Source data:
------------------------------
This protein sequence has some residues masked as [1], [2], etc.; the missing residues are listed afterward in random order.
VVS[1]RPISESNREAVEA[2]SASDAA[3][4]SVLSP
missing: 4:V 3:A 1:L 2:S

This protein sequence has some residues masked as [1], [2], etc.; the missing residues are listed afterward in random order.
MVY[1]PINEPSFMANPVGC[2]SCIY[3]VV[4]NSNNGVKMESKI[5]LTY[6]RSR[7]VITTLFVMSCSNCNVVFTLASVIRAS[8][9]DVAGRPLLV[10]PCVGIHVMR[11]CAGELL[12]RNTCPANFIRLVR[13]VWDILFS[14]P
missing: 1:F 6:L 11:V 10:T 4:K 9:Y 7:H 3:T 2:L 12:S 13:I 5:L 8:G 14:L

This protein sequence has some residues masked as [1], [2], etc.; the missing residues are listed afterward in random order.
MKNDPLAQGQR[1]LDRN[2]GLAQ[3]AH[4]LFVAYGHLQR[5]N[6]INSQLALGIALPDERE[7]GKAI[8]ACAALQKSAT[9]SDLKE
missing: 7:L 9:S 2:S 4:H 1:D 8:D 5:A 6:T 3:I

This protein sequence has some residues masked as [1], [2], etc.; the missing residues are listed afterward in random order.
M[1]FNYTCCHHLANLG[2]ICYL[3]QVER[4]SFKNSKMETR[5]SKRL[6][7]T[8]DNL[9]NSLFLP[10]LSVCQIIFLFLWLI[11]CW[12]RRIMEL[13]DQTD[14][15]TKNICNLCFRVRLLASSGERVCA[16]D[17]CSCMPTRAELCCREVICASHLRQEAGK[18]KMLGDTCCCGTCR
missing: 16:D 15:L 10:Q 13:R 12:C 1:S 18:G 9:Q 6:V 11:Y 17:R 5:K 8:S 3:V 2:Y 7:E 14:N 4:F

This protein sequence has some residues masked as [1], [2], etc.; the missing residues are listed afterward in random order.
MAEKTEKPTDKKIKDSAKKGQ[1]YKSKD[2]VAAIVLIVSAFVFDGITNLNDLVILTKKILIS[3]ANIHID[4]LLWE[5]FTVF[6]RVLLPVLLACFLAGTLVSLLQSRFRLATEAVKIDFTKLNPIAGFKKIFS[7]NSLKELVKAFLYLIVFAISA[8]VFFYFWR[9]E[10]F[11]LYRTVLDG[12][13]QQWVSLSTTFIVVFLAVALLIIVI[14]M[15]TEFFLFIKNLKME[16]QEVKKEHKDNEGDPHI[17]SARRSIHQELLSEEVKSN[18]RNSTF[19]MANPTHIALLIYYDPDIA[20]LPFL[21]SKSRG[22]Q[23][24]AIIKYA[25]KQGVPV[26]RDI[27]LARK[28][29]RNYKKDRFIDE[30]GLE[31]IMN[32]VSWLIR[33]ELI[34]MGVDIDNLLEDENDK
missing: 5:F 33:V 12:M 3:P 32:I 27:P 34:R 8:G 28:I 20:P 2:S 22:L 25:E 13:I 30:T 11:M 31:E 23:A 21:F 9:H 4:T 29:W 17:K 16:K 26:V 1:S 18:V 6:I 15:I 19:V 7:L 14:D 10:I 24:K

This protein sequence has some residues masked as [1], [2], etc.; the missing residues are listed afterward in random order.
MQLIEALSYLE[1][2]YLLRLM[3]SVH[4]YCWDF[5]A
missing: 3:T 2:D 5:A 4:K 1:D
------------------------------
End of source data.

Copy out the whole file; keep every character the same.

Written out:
This protein sequence has some residues masked as [1], [2], etc.; the missing residues are listed afterward in random order.
VVS[1]RPISESNREAVEA[2]SASDAA[3][4]SVLSP
missing: 4:V 3:A 1:L 2:S

This protein sequence has some residues masked as [1], [2], etc.; the missing residues are listed afterward in random order.
MVY[1]PINEPSFMANPVGC[2]SCIY[3]VV[4]NSNNGVKMESKI[5]LTY[6]RSR[7]VITTLFVMSCSNCNVVFTLASVIRAS[8][9]DVAGRPLLV[10]PCVGIHVMR[11]CAGELL[12]RNTCPANFIRLVR[13]VWDILFS[14]P
missing: 1:F 6:L 11:V 10:T 4:K 9:Y 7:H 3:T 2:L 12:S 13:I 5:L 8:G 14:L

This protein sequence has some residues masked as [1], [2], etc.; the missing residues are listed afterward in random order.
MKNDPLAQGQR[1]LDRN[2]GLAQ[3]AH[4]LFVAYGHLQR[5]N[6]INSQLALGIALPDERE[7]GKAI[8]ACAALQKSAT[9]SDLKE
missing: 7:L 9:S 2:S 4:H 1:D 8:D 5:A 6:T 3:I

This protein sequence has some residues masked as [1], [2], etc.; the missing residues are listed afterward in random order.
M[1]FNYTCCHHLANLG[2]ICYL[3]QVER[4]SFKNSKMETR[5]SKRL[6][7]T[8]DNL[9]NSLFLP[10]LSVCQIIFLFLWLI[11]CW[12]RRIMEL[13]DQTD[14][15]TKNICNLCFRVRLLASSGERVCA[16]D[17]CSCMPTRAELCCREVICASHLRQEAGK[18]KMLGDTCCCGTCR
missing: 16:D 15:L 10:Q 13:R 12:C 1:S 18:G 9:Q 6:V 11:Y 17:R 5:K 8:S 3:V 2:Y 7:E 14:N 4:F

This protein sequence has some residues masked as [1], [2], etc.; the missing residues are listed afterward in random order.
MAEKTEKPTDKKIKDSAKKGQ[1]YKSKD[2]VAAIVLIVSAFVFDGITNLNDLVILTKKILIS[3]ANIHID[4]LLWE[5]FTVF[6]RVLLPVLLACFLAGTLVSLLQSRFRLATEAVKIDFTKLNPIAGFKKIFS[7]NSLKELVKAFLYLIVFAISA[8]VFFYFWR[9]E[10]F[11]LYRTVLDG[12][13]QQWVSLSTTFIVVFLAVALLIIVI[14]M[15]TEFFLFIKNLKME[16]QEVKKEHKDNEGDPHI[17]SARRSIHQELLSEEVKSN[18]RNSTF[19]MANPTHIALLIYYDPDIA[20]LPFL[21]SKSRG[22]Q[23][24]AIIKYA[25]KQGVPV[26]RDI[27]LARK[28][29]RNYKKDRFIDE[30]GLE[31]IMN[32]VSWLIR[33]ELI[34]MGVDIDNLLEDENDK
missing: 5:F 33:V 12:M 3:P 32:I 27:P 34:R 8:G 28:I 20:P 2:S 22:L 25:E 13:I 30:T 11:M 31:E 23:A 21:F 9:H 4:T 29:W 17:K 16:K 26:V 1:S 18:V 6:I 15:I 19:V 7:L 14:D 10:I 24:K

This protein sequence has some residues masked as [1], [2], etc.; the missing residues are listed afterward in random order.
MQLIEALSYLE[1][2]YLLRLM[3]SVH[4]YCWDF[5]A
missing: 3:T 2:D 5:A 4:K 1:D